England really need a mood reset from this unwelcome international break
This international break is a bit of a pain for many but it’s important for England, who need a bit of a reset after a disappointing 2022.
It’s an international break no-one really wants, has come just as the domestic season is starting to find some sort of rhythm, and may result in injuries club sides cannot afford. But England need these upcoming Nations League games against Italy and Germany. The mood surrounding the national team has seldom been so downbeat since Gareth Southgate first took the job six years ago; it could do with lightening up before the squad flies out to the Middle East in November.
This isn’t a position in which Southgate has found himself too often. It’s reasonable to say that, following the debacle that was Euro 2016 and the brief and hilarious ‘rein’ of Sam Allardyce, expectations were not high for him or the England team at the point of his appointment.
Since then, there can be little question that he has been the most successful England manager since Sir Alf Ramsey, with a semi-final appearance at the 2018 World Cup, a place in the finals of the 2019 Nations League, and getting to the final of Euro 2020. But none of these achievements have resulted in any actual silverware, and after having spent the last five years crawling towards having a men’s team that won anything, the women’s team gazumped them in the summer by becoming the first senior England side to win a major tournament since 1966.
And the confidence that surrounded the men’s team was certainly shaken by their four Nations League matches played at the very tail end of last season. It’s true to say that no-one seemed to particularly want these games to be taking place at the end of a lengthy season which itself had been squeezed by the pandemic, and while draws at home against Italy and away against Germany were creditable enough results, a double beating at the hands of Hungary hinted at a team that was running on empty.
But the 4-0 home defeat at the hands of the Magyars in June raised questions that haven’t been answered yet. England haven’t played since the Hungary game, and three months is plenty enough time for a cloud of relative despondency to have descended over the team’s hopes for the upcoming World Cup. It went about as badly as could have been expected for England: a disjointed and dishevelled performance against motivated opponents.
But with results prior to that and their 1-0 defeat in Budapest at the start of that round of four fixtures having been OK, the big question ahead of the Italy and Germany games is whether the poor results of June were a flash in the pan or the first signs of a fin de siecle for arguably the strongest England team in four and a half decades.
What England really need right now is a mood-resetter; decent performances against Italy and Germany would likely provide that.
To an extent, the prognosis already looks somewhat better than it did in the summer. Marcus Rashford, for example, had undergone a torrid couple of years with Manchester United and there were fears that he may never be able to recapture the exuberance that had defined his early career in the club game, but his rapid transformation under Erik ten Hag puts him back in contention for a place in the starting team.
There has been a similar revival for Jack Grealish at Manchester City. Despite ending his first season at the Etihad with a Premier League winner’s medal, he failed to light up the pitch to the extent that a £100m signing would be expected to. But with Erling Haaland as an attacking focal point he seems to have rediscovered a little of his swagger, and marked this with his first goal of the season before these two matches.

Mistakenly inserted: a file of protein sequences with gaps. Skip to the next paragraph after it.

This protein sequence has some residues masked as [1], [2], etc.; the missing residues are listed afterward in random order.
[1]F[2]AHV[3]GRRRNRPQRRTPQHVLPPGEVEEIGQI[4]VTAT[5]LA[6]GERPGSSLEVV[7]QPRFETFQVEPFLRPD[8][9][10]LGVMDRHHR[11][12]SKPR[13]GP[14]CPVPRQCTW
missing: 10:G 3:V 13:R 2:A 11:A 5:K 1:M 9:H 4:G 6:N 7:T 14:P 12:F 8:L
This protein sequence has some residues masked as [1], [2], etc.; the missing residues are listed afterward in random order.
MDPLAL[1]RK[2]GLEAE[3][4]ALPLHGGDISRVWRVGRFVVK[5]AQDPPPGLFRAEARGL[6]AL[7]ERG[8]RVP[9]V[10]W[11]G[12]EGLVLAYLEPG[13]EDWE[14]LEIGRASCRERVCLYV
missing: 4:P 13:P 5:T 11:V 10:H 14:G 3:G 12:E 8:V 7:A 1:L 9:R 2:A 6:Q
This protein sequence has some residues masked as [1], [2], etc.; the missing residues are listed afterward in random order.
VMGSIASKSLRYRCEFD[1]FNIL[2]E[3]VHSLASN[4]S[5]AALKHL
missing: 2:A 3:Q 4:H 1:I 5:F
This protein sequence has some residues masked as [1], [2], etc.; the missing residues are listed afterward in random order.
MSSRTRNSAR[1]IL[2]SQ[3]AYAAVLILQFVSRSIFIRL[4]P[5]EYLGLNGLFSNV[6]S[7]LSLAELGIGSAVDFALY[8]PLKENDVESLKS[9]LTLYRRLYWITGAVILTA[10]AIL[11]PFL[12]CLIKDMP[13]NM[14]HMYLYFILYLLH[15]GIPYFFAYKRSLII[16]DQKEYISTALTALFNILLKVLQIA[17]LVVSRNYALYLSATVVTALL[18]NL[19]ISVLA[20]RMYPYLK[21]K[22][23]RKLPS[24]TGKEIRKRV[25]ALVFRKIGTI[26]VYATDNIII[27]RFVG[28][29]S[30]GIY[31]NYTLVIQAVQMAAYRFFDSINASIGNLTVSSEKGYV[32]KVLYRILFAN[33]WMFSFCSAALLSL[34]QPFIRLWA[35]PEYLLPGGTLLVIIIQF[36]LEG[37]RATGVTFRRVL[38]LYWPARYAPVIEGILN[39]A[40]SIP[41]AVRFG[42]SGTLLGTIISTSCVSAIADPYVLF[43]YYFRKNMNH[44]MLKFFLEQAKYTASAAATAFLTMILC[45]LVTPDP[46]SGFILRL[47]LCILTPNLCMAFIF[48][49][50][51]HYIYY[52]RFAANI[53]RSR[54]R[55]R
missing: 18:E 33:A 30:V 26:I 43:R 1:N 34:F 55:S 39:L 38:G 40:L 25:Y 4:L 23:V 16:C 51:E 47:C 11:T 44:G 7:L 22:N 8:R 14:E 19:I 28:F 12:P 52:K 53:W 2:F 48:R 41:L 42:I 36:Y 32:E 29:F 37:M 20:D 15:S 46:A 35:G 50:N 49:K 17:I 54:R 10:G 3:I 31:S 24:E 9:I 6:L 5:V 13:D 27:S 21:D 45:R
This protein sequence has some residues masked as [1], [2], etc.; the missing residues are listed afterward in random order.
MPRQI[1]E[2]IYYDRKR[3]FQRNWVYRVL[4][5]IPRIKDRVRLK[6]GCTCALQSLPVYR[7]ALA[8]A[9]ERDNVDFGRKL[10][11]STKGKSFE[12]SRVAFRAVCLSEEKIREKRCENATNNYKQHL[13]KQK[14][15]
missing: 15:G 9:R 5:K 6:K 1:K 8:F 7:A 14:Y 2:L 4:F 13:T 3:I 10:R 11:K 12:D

But things have been far from perfect. Harry Maguire continues his metamorphosis from man to meme, while Kalvin Phillips is injured again and Declan Rice’s form has suffered, just as West Ham’s has.
There are players who should at least be knocking on the door of a place in this team but who won’t be due to injury or a lack of form.
England’s opponents over the course of this break both come layered with context. Italy may have failed to reach the finals of the World Cup for a second time in a row, but as their Euro 2020 win confirmed, this doesn’t mean that they shouldn’t be taken extremely seriously. A win in Milan on Friday night would go a long ways towards rebuilding the sense of belief that England can go some distance in the World Cup; the same may happen should they turn on the style against Germany on Monday night.
And they need that shot of optimism. Clouds are beginning to swirl with what feels like the beginning of an extremely familiar cycle of hysteria. The question of who might replace Southgate should he leave after the World Cup is very much up in the air, all the more so after the snaffling of expected successor Graham Potter.
Eddie Howe is looking at greater risk at Newcastle than at any other time since he joined. The other likely candidates are a mixed bunch. Steve Cooper is Welsh but has been involved in the England set-up before. Frank Lampard and Steven Gerrard may also be considered in the frame in such an eventuality, though neither of these have definitively proved their chops as managers just yet.
So there’s a lot at stake. Southgate is understood to still want to prove himself at club level, but he’s unlikely to get the same opportunity afterwards should England fail at the World Cup. And while there’s no doubt that the existence of those four summer fixtures was unwelcome, the opposite is true of their upcoming games. The Nations League may not matter that much in the overall scheme of things, but resetting the mood surrounding England could prove invaluable.